BMW Builds Energy Storage Facility From Old Batteries

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BMW doesn’t like waste. The company has already made a concerted effort to reuse old batteries from their electric cars, but their newest plan may be the most innovative yet. Teaming up with Bosch, BMW is determined to take those used batteries and turn them into a previously untapped resource.

Combining their forces, BMW and Bosch have completed a new utility-scale energy storage facility that is run on used electric battery cars. The facility itself is extremely impressive, powered by 2,600 battery modules from over 100 electric vehicles. All told, the Hamburg, Germany facility has a total power capacity of 2 MW and an additional storage capacity of 2.8 MWh. This is a sufficient amount of energy to power a two-person household for over seven months.

The facility runs on two primary tenants: electromobility and electric storage. The stored energy helps maintain the stability of the electric grid. Additionally, the stored energy provides a back-up should alternative energy sources, such as solar or wind turbine, fail to meet the demand for electricity. It will provide an additional safety net for the electricity grid, and give a second life to used electric car batteries — an unconventional and effective form of recycling. According to General Manager of Bosch Energy Storage Solutions Cordelia Thielitz,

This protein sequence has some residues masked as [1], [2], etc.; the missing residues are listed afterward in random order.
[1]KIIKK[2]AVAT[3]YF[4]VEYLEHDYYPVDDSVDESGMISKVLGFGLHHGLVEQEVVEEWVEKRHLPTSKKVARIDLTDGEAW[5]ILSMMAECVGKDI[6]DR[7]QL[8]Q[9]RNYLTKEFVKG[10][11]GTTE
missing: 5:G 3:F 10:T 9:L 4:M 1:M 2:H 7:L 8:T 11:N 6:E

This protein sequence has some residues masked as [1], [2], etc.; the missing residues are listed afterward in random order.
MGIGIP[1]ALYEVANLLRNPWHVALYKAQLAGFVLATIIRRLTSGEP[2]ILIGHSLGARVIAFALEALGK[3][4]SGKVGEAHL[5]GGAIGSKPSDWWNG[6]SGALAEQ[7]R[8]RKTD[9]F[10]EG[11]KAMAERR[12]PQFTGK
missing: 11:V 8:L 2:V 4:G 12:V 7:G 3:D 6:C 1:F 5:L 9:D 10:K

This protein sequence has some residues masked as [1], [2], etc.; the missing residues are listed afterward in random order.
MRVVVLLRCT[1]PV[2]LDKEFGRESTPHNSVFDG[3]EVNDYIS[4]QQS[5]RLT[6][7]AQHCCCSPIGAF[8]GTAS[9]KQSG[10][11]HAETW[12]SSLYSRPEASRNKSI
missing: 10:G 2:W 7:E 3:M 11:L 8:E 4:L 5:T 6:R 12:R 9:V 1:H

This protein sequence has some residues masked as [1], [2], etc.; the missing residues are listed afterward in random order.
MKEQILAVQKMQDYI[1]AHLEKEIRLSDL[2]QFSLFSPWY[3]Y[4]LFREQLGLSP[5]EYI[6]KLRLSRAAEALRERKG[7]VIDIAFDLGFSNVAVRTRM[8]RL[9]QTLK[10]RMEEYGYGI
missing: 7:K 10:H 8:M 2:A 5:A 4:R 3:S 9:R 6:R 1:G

“Electricity storage systems are a key success factor for the new energy landscape. Thanks to smart electronic controllers, these storage systems can absorb excess electricity and release it again very quickly when needed. That way they help to stabilize the electricity grid. We expect to gain valuable knowledge from the Battery 2nd Life development project, and we regard it is as an important step on the way to a more efficient and more decentralized energy system.”

It’s all part of the Battery 2nd Life Development Project. BMW and Bosch have committed to a five-year program that will see the companies studying the aging and decomposition of lithium-ion battery modules. Additionally, the project will focus on alternative energy uses for the old batteries. The storage facility is just one aspect of the multi-tiered energy program, which promises to transform BMW’s electric car batteries into a previously untapped source of energy.

About The Author

Lauren Saccone has been a freelance writer for over 15 years. Her work has appeared in Pacific Standard, The Mary Sue, Parade Magazine, Miles Away, DailyLounge, Inquisitr, Hello Giggles, Bust, and various other outlets. A professional copywriter and SEO specialist, she is a graduate of Eugene Lang College: The New School in New York City.

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